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In his just-released cover story on Paul Krugman’s status as Obama critic, Newsweek’s Evan Thomas includes these observations: “By definition, establishments believe in propping up the existing order. Members of the ruling class have a vested interest in keeping things pretty much the way they are. Safeguarding the status quo, protecting traditional institutions, can be healthy and useful, stabilizing and reassuring.”
Thomas then acknowledges what is glaringly obvious not only about himself but also most of his media-star colleagues: “If you are of the establishment persuasion (and I am)…”
One day in the near future, Thomas should have a luncheon or perhaps a nice Sunday brunch at his home, invite over all of his journalist friends who work in the media divisions of our largest corporations, and they should spend 15 minutes or so assembling these sentences together, and then examine what these facts mean for the actual role played by establishment journalists, the functions they fulfill, whose interests they serve, and the vast, vast disparities between (a) those answers and (b) the pretenses about their profession and themselves which they continue, ludicrously, to maintain.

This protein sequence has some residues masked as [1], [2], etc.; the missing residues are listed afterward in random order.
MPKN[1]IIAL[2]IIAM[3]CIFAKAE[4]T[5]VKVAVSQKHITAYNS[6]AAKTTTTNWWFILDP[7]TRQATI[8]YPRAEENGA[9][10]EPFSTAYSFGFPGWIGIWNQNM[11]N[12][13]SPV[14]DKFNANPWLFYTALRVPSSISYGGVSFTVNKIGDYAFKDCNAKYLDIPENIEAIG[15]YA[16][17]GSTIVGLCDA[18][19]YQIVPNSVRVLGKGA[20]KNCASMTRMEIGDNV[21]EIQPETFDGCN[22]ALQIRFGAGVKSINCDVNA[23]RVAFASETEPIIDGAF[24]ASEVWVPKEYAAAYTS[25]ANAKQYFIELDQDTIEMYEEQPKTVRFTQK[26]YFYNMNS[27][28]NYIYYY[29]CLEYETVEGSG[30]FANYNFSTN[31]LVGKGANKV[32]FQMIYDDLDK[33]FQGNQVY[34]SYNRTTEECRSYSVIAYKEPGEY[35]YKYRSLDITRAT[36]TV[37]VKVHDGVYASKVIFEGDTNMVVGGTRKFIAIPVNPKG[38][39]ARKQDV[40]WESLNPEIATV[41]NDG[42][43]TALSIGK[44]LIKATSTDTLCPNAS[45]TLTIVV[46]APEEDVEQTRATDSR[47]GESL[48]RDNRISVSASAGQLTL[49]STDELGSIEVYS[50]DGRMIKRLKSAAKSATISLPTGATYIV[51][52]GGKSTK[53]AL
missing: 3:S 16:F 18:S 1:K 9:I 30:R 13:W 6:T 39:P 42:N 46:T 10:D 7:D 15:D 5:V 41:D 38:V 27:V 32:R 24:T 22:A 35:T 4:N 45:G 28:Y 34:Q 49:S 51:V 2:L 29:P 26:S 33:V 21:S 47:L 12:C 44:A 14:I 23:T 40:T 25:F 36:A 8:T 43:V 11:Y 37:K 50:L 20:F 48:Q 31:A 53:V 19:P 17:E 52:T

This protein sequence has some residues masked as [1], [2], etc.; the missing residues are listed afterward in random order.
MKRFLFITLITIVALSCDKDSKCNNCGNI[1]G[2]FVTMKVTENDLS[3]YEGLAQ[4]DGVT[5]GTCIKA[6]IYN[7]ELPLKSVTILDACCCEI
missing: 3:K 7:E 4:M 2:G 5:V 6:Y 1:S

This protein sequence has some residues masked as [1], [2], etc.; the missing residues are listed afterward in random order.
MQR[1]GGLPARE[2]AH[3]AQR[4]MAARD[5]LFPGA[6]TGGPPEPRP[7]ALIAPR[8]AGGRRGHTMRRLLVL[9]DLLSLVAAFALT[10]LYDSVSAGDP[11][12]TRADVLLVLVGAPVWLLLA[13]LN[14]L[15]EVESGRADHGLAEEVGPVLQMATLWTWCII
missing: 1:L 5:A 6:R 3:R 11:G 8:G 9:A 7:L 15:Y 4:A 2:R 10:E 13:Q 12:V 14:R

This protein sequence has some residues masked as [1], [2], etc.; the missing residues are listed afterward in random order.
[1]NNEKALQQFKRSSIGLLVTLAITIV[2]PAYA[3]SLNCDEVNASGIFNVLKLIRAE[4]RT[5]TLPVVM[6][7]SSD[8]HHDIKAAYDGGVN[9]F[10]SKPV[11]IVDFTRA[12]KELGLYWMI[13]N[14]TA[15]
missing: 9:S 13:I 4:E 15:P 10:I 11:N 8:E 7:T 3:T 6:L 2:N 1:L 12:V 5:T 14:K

More from Ken Silverstein:
Perspective — October 23, 2013, 8:00 am
How pro-oil Louisiana politicians have shaped American environmental policy
Postcard — October 16, 2013, 8:00 am
A trip to one of the properties at issue in Louisiana’s oil-pollution lawsuits
Amount of trash left in New York City’s Central Park by people attending Earth Day festivities, in tons:
High ocean acidity from rising sea temperatures was causing the ears of baby damselfish to develop improperly; without ears, baby damselfish cannot hear (and thus locate) the reefs where they are meant to grow up.
Colombian author and Nobel Laureate Gabriel García Márquez died at age 87. “You’d be at a bordello,” said the journalist Francisco Goldman, “and the woman would have one book by her bed and it would be Gabo’s.”
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Science’s crisis of faith